As Vipul recently noted, one of the biggest questions surrounding open borders is just how many people would move to a new country. The estimates of doubling world GDP rely on this being a very large number. On the other hand, large numbers of immigrants moving to the first world also increase the concerns surrounding political externalities or the overpopulation and environment effects of migration. The number of immigrants who decide to move can potentially have important consequences for good or ill. At the same time precise estimates of how many people might move are likely to be impossible. We should probably expect at best to come to basic estimates.
But one way to help with that is to receive a multitude of informed opinions on the question and thus I come to you dear readers!
Since examining the entire world at once with this question is likely to be extremely complex, let’s use a particular country as an example: Haiti. Let’s get some basic facts about Haiti down as a way of making this task easier. Haiti’s current population is slightly under 10 million people with about a 1% growth rate under current birth/death/migration rates. The country currently has one of the highest emigration rates in the world at 5.5 people out of every 1000 leaving every year. Current income is also one of the world’s lowest with GDP per capita (purchasing power parity) at about $1,300 a year. This helps contribute to Haiti being one of the countries with the highest wage ratios with the US in a paper written by Michael Clemens meaning the potential economic gain to migrants is among the greatest (see page 11). The United States is home to currently over 500,000 Haitians with most in Florida and New York. According to Gallup polls, about a quarter of the adult Haitian population would like to migrate to the United States in particular. That would be about 1.5 million people (including everyone over the age of 15 as “adults” which depending on Gallup’s definition of adult is likely an overestimate, but then not including any children these migrants may wish to bring).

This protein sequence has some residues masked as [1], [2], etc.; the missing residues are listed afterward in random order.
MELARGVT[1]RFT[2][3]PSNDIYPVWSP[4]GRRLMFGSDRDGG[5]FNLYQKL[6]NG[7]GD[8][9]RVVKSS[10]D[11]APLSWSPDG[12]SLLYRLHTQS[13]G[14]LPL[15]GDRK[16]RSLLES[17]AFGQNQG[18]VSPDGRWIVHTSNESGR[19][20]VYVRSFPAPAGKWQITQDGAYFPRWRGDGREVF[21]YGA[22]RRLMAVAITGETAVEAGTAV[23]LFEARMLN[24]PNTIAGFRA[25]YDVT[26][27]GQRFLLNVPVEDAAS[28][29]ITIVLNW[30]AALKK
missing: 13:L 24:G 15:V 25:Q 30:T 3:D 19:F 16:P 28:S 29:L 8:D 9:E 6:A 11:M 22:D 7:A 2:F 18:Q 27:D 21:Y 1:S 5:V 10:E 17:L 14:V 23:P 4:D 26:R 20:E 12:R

So my question to readers, if the United States were to open its borders tomorrow how many Haitians do you think would come here? Would everyone expressing an interest come or would economic factors stop them? Would the opening of borders increase how many would want to come? If other developed countries were to open their borders how many Haitians would that draw away from coming to the United States? And how much of a difference would at least partially French-speaking countries like France, Belgium, or Canada opening immigration have on drawing Haitians away from the US? Finally, would there be a difference in the amount of Haitian migration if the US opens its borders generally or if the borders are opened for only Haiti in particular? And would this emigration be a solution for Haiti’s numerous problems?